This post is based on a story written in The Home Equity Theft Reporter. The Home Equity Theft Reporter is a must read for people seeking to protect their home, cash, and investments from improper debt collection and foreclosure practices.
The Minneapolis Star Tribune reported that a 57 year old woman was arrested while driving home. At first she did not know why. After being placed into a county jail she learned that she was arrested for missing a court date over a lawsuit for an unpaid debt.
The following are excerpts from the article:
- "It's not a crime to owe money, and debtors' prisons were abolished in the United States in the 19th century. But people are routinely being thrown in jail for failing to pay debts. In Minnesota, which has some of the most creditor-friendly laws in the country, the use of arrest warrants against debtors has jumped 60 percent over...Not every warrant results in an arrest, but in Minnesota many debtors spend up to 48 hours in cells with criminals. Consumer attorneys say such arrests are increasing in many states, including Arkansas, Arizona and Washington, driven by a bad economy, high consumer debt and a growing industry that buys bad debts and employs every means available to collect."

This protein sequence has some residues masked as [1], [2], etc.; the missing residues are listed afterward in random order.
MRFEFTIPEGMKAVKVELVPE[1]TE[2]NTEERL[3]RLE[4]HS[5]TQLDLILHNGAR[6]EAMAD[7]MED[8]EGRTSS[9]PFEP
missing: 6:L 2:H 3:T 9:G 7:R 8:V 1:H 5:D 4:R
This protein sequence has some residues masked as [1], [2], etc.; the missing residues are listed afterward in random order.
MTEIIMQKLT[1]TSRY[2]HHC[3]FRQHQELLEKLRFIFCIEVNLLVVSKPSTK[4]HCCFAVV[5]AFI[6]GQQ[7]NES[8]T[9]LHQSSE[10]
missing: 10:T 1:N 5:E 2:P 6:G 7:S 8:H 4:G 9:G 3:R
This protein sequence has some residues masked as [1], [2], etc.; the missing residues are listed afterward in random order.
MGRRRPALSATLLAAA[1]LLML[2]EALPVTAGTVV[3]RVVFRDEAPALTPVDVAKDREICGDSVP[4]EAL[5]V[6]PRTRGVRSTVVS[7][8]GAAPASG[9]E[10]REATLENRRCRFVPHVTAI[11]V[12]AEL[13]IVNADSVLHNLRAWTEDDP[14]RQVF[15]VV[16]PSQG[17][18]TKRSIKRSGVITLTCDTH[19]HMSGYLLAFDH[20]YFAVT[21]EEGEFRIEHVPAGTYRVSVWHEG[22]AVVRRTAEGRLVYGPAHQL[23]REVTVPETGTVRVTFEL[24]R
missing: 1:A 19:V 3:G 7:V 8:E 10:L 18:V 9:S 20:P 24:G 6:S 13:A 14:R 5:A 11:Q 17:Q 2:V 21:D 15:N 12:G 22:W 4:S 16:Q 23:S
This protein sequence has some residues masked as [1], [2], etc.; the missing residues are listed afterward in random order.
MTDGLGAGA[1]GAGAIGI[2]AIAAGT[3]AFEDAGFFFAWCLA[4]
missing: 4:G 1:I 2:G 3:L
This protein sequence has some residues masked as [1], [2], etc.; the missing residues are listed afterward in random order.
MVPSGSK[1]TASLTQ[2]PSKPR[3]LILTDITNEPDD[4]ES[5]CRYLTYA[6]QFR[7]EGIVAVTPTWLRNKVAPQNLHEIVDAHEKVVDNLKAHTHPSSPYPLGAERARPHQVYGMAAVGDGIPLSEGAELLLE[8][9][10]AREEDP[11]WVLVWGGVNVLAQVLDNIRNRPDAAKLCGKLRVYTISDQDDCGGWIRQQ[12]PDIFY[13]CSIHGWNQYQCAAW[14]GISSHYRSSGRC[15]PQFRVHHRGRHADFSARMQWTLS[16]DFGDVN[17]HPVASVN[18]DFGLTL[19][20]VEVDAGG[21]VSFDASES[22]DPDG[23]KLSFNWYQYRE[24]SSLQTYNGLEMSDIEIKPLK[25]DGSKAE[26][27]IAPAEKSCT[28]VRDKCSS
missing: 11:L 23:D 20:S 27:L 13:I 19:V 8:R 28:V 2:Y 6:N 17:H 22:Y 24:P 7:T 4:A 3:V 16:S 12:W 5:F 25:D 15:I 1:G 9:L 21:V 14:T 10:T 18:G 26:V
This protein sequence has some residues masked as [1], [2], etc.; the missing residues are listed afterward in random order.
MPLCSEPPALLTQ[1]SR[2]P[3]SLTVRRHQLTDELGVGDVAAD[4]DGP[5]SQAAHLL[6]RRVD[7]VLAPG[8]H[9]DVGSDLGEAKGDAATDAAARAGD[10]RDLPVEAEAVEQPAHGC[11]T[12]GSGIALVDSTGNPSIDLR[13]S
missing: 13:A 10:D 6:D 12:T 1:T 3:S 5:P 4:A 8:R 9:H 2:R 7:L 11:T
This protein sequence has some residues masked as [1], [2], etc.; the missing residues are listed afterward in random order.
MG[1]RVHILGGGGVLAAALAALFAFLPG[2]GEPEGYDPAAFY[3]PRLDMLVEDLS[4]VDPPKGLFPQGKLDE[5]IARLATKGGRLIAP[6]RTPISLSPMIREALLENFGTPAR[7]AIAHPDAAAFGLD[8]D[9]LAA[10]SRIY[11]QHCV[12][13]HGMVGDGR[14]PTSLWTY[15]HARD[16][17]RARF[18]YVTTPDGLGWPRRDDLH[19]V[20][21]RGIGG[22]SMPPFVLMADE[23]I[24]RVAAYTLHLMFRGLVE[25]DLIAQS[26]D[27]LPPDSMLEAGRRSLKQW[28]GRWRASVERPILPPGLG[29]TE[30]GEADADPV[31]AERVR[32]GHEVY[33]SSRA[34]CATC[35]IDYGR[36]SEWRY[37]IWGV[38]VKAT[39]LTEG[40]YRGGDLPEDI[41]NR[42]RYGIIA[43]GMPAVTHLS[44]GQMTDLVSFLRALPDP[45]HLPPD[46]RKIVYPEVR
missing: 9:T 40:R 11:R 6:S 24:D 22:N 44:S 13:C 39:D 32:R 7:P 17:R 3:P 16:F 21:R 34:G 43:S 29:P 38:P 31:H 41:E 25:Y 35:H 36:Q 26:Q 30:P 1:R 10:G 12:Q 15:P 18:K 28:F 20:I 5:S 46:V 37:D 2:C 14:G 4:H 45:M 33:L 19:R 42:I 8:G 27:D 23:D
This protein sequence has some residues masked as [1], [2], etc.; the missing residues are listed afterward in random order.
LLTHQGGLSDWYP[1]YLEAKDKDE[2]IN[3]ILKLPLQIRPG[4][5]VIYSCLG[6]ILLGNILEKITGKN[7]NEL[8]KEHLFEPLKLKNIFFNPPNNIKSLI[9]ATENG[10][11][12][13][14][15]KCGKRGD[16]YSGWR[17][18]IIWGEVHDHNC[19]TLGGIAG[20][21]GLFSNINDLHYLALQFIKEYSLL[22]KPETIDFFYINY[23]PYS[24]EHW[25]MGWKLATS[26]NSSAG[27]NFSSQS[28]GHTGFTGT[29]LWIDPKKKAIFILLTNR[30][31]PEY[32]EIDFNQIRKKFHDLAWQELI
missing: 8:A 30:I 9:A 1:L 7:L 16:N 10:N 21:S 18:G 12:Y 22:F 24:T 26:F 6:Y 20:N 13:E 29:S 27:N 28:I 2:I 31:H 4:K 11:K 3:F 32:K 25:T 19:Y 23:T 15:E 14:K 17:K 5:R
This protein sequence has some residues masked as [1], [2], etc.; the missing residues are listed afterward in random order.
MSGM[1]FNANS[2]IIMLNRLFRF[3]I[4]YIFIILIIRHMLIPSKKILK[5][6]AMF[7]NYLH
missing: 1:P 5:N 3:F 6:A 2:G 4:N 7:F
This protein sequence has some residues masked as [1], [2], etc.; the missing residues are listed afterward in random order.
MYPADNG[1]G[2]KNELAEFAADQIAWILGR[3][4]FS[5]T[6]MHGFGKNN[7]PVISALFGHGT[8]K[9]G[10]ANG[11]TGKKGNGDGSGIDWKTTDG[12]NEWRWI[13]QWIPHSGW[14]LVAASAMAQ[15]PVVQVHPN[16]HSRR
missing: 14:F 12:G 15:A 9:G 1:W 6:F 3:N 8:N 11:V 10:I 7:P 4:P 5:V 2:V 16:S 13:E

- "Whether a debtor is locked up depends largely on where the person lives, because enforcement is inconsistent from state to state, and even county to county. In Illinois and southwest Indiana, some judges jail debtors for missing court-ordered debt payments. In extreme cases, people stay in jail until they raise a minimum payment. In January, a judge sentenced a Kenney, Ill., man "to indefinite incarceration" until he came up with $300 toward a lumber yard debt."
- "Three debt buyers -- Unifund CCR Partners, Portfolio Recovery Associates Inc. and Debt Equities LLC -- accounted for 15 percent of all debt-related arrest warrants issued in Minnesota since 2005,court data
show.The debt buyers also file tens of thousands of other collection actions in the state, seeking court orders to make people pay. The debts -- often five or six years old -- are purchased from companies like cellphone providers and credit card issuers, and cost a few cents on the dollar."
- "Few debtors realize they can land in jail simply for ignoring debt-collection legal matters. Debtors also may not recognize the names of companies seeking to collect old debts. Some people are contacted by three or four firms as delinquent debts are bought and sold multiple times after the original creditor writes off the account."